Most Russian specialists support criminalisation of aspects of HIV

Most infectious disease specialists and epidemiologists in Russia support the criminalisation of aspects of HIV


According to a survey conducted by the Eurasian Women’s AIDS Network (EWNA).




186 specialists participated in the survey. Of the respondents, 30.5% worked in AIDS centres, 28% worked in hospitals, 27% worked in clinics, 20.1% worked in private clinics and 0.6% worked in a clinical diagnostic department.


70.1% of respondents were aware of the contents of Criminal Code Article 122, on “HIV transmission,” which criminalises transmitting HIV or placing another person at risk of transmission. 14% reported that their patients had been prosecuted under this law, and 6.7% of respondents had testified in court.


Most survey participants supported the criminalisation of HIV: only 23% agreed that the law should be repealed completely. 15% thought it should be reclassified as an administrative offense. 7% responded that it should be left as is, but the punishment be mitigated.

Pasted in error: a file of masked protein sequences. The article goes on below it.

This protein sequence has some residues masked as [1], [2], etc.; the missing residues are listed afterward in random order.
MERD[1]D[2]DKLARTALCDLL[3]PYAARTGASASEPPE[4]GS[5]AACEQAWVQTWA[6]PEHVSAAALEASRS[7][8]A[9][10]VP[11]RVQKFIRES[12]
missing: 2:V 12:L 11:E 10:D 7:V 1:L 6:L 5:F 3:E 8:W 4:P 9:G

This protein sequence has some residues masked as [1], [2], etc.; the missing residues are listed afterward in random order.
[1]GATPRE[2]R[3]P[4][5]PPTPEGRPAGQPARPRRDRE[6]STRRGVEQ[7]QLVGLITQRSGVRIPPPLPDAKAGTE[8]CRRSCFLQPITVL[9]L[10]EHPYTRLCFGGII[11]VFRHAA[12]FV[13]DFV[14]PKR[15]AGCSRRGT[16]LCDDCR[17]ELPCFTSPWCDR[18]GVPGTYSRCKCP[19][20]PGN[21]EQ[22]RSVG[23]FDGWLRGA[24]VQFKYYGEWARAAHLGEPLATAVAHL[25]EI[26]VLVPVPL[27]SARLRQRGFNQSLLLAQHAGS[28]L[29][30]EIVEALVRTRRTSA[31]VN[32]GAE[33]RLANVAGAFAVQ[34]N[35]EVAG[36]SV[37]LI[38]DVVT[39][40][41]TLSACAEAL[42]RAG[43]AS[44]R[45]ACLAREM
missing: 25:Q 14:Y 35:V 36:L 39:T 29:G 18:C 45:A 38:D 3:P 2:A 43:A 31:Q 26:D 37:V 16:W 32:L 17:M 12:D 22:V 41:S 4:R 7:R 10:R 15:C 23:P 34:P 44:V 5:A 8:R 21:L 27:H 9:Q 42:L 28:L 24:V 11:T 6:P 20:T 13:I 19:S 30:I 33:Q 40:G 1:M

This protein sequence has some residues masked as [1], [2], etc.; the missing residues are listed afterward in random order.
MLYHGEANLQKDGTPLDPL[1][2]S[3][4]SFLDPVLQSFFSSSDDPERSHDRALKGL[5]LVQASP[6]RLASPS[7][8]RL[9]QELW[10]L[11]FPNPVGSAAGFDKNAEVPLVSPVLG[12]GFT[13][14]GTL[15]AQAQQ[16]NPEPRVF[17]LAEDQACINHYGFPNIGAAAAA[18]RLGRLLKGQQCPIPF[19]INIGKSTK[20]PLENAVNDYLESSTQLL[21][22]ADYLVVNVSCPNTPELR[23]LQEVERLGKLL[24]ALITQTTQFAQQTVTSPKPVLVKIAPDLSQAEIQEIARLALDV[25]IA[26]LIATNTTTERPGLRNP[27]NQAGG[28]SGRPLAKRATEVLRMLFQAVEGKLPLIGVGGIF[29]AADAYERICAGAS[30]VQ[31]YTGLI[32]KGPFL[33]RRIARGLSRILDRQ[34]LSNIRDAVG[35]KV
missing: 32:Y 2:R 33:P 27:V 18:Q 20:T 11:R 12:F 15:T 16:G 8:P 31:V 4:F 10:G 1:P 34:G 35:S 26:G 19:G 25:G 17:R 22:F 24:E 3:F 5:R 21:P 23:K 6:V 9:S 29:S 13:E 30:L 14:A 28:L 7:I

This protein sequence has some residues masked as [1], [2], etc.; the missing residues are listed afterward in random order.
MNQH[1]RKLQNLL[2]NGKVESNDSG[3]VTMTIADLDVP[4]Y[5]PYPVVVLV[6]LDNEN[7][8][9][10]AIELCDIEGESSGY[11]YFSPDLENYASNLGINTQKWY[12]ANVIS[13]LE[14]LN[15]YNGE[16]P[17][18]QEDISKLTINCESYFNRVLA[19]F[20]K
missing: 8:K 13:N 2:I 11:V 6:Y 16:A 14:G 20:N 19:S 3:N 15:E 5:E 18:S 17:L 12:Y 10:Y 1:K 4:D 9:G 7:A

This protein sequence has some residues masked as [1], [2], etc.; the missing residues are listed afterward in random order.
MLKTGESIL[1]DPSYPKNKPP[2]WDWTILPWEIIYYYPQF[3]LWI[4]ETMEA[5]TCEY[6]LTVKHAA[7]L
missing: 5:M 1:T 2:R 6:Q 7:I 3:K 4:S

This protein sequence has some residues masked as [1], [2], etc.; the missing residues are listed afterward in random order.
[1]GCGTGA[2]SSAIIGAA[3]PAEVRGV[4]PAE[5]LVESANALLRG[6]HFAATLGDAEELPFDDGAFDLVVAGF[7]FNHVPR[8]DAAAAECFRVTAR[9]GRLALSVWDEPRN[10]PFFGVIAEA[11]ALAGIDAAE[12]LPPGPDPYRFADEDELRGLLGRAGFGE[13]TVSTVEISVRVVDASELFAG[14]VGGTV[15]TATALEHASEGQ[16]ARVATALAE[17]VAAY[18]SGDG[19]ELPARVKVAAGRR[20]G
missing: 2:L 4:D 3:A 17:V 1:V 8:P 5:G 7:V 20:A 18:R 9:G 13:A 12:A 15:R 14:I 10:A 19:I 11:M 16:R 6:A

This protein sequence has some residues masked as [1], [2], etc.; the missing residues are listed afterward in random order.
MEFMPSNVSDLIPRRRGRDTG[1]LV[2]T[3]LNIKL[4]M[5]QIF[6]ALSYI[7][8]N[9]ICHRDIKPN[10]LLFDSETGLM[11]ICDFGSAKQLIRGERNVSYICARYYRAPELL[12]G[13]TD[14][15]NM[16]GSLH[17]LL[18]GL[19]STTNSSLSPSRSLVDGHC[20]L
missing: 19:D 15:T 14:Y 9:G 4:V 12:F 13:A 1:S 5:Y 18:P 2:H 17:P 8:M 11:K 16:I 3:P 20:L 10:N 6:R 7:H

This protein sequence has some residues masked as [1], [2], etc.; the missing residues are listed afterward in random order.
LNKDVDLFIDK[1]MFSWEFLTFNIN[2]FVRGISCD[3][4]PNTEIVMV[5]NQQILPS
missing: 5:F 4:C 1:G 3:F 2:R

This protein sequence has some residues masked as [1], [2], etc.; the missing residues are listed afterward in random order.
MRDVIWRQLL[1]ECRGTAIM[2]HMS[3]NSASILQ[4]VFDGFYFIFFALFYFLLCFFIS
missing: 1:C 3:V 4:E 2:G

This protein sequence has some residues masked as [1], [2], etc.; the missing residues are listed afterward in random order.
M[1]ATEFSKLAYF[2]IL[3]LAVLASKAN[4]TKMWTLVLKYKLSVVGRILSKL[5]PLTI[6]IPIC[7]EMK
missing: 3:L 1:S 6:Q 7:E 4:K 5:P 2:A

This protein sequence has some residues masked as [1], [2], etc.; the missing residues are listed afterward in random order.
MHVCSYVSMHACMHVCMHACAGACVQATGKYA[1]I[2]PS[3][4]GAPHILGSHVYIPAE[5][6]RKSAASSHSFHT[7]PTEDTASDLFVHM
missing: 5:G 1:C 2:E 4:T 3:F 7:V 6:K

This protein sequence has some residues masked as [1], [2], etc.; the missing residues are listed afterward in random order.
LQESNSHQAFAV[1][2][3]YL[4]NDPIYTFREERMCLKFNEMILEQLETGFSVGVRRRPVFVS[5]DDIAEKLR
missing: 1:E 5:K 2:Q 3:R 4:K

Those who specialize in infectious diseases or epidemiology, and/or were employees of state AIDS centres were more likely to be in support of tougher laws. Employees of private fee-paying clinics were more often in favour of reclassifying penalties under this article as an administrative offense or eliminating it altogether.


At the end of 2020, EWNA published data monitoring HIV criminalisation in Russia. According to the study, Russia has one of the highest counts of HIV-related convictions, under Article 122 of the Russian Criminal Code. Most sentences are for actions that placed another person at risk of contracting HIV.




Translated by: Spencer Michaels

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